Did you know?

  • G.fast relies on Nokia Bell Labs' vectoring technology to cancel crosstalk and make broadband even faster.
  • Nokia leads in innovation and holds world speed records using Bell Labs' XG-FAST technology, demonstrating speeds 10Gbps on a single copper pair.

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From the enabling infrastructure for 5G and the Internet of Things, to emerging applications in virtual reality and digital health, we are shaping the future of technology to transform the human experience. www.nokia.com

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The Site for gfast 230
 

G.fast News
A remarkable 400 people attended the very strong Broadband Forum BASE events in Berlin and Las Vegas. Trevor confirmed BT would pass the million this year. Cioffi projected “Waveguide DSL” could carry 10 gigabits a kilometer as well as a terabit 100 meters. Werner sees a 4X improvement in upstream with cDTA. Much more in next issue.

Deutsche Wants a Gigabit, Finally Realizes 50 Meg Isn't Enough http://bit.ly/2zeZ5oZ
Deutsche Telekom is finally realizing that 50 megabit DSL won't make it against gigabit cable. VP Franz Seiser is blunt. "We must change radically, become disruptive and, above all, throw away things," he proclaims at BBWF. After years of DT insisting 50 megabits is plenty, we now hear "it is about Gigabit products" from DT's Robert Soukup.  
    A lucky building in Frankfurt will receive 500+ megabit service as ultra-conservative Deutsche Telekom experiments with G.fast. Soukup told BBWF, "We're going to have a field test in Frankfurt with G.fast and Fiber To The Building (FTTB.) We will know by the end of the year if this is the right way to go." Hint to Soukup: Yes it is. G.fast is working well at a dozen telcos I;ve talked to.
     The details are surprising. DT is going for CORD, Open Source, Calix, and Radisys. http://bit.ly/2zeZ5oZ

*** The new Telebyte Guide to Testing Gfast follows the Broadband Forum IR-337 Gfast test specification, the same used by the University of New Hampshire (UNH-IOL) for Gfast certification testing. Free download http://bit.ly/telebyte (ad) It is the best technical guide to G.fast  I have seen. Grab it. Dave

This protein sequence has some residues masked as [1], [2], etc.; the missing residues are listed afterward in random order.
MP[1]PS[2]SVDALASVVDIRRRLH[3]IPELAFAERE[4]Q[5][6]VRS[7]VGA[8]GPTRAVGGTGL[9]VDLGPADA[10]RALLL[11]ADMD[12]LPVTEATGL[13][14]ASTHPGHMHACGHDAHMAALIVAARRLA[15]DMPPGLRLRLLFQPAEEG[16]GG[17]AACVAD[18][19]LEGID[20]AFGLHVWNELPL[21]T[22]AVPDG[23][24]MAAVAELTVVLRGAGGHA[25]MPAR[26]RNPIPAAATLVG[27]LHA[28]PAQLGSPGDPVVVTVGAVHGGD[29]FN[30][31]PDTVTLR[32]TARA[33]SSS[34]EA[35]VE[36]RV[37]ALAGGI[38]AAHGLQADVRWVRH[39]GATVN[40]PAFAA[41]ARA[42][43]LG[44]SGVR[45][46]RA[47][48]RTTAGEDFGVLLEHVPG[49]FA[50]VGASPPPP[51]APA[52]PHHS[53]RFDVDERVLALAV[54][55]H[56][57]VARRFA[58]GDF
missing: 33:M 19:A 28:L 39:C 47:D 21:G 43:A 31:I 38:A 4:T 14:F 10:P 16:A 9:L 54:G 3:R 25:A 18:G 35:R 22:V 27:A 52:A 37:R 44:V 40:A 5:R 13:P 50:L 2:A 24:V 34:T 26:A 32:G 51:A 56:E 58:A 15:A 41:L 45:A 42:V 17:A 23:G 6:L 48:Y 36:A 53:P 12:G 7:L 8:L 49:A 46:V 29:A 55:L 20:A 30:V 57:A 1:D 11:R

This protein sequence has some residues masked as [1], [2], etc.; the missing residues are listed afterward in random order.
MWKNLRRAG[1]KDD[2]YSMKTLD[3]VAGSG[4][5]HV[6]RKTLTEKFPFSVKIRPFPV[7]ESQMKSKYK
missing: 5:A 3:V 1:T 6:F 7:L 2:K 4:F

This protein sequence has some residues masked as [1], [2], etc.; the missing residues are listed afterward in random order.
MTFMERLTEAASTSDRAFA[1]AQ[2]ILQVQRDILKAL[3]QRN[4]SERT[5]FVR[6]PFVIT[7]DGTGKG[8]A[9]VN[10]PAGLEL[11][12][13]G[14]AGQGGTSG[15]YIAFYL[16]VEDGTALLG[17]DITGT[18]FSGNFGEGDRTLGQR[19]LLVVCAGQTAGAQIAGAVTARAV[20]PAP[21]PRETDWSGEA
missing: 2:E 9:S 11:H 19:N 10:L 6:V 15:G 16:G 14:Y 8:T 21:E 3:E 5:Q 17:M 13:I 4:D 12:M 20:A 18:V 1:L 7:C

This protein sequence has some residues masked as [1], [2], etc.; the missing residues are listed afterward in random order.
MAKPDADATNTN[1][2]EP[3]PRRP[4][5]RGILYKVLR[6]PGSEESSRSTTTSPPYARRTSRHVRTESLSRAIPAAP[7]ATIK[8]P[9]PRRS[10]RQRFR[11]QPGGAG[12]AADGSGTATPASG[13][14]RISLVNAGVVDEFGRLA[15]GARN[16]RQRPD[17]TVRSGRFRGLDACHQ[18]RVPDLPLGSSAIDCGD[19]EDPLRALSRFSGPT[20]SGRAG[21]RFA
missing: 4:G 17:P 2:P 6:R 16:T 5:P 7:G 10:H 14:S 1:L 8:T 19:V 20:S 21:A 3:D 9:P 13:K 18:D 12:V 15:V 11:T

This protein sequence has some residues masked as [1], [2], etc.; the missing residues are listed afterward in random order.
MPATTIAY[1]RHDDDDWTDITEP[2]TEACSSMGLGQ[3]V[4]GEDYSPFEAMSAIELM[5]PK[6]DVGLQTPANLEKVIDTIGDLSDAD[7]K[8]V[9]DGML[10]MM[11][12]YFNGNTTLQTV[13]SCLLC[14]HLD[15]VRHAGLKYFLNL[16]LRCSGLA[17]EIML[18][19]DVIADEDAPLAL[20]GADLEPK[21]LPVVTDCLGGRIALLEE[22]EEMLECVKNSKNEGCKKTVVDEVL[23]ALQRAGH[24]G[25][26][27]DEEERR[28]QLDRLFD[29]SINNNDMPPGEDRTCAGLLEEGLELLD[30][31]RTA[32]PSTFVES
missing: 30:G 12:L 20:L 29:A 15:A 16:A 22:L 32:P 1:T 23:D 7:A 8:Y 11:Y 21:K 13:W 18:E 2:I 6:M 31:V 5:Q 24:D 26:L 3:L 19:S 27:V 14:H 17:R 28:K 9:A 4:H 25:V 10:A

1.6 Gig in Sckipio-Calix Test http://bit.ly/Calix16
A telco tells me they are getting impressive early results from the Calix 48 port DSLAM with the new Sckipio 212 MHz chips. There still is work to do but this is encouraging. 
    Carriers want DSLAMs with more than 16 ports to reduce the deployment costs from the basement or larger field cabinets. Speed matters to the marketing side of the company; AT&T's CEO believes he must offer a true gigabit to match cable. (They've been getting ~750 megabits with first generation chips. http://bit.ly/Calix16

*** Self-Healing Wi-Fi With ASSIA Real-Q 
Beyond-the-Box visibility and control extends quality-of-experience (QoE) beyond the gateway to the end-user device for every device in the home. Based on ASSIA technology, proven across 80 million subscribers http://bit.ly/2dj7FJk (ad)

Reverse Power 4 Port DSLAM for Australia http://bit.ly/NetcommRP
Australia is connecting 1M homes to G.fast, some with a Netcomm distribution point mini-DSLAM. It's a small unit designed for pole or pit mounting. It's waterproof, pressure proof, and temperature resistant. Their matching home modem is bittorrent friendly, with two USB ports for a hard drive dedicated to sharing.
     A reverse power unit at the customer, the NDD-0100-01, can save the cost of bringing power to the DSLAM. They don't expect many orders until the second half of 2018, as nbn is waiting for the second generation chips. Netcomm demonstrated RP with BT Openreach in August. http://bit.ly/NetcommRP

*** Sckipio's Three advances are taking G.fast to the next level.http://bit.ly/Sckipio (ad)

Australia Makes it Official: G.fast to Million Plus http://bit.ly/GFAussie
No news here. In September, 2015, I reported Australia's nbn Going G.fast. This June. I reported the million home fiber to the curb (kerb?) was beginning. Unfortunately, they are no closer to figuring out where to find the needed $10B to $20B to cover the cost overruns. Instead, the parties are battling in Parliament about who is to blame. http://bit.ly/GFAussie

2 Bonded 212 Lines = 3 Gigabitshttp://bit.ly/twobonded
Sckipio at BBWF is demonstrating 3 gigabits down, nearly a gigabit up, over two phone lines, bonded. Twice the bandwidth (212 MHz instead of 106 MHz) times two lines is fast. Sckipio does great demos; at CES, they showed G.fast first generation chips delivering almost 1 gig upstream.
    “Sckipio is pushing Gfast to astonishing speeds with production silicon,” CEO David Baum proclaims. Calix is using the SCK23000 chipset in their 48 port gig+ DSLAM at the show. http://bit.ly/twobonded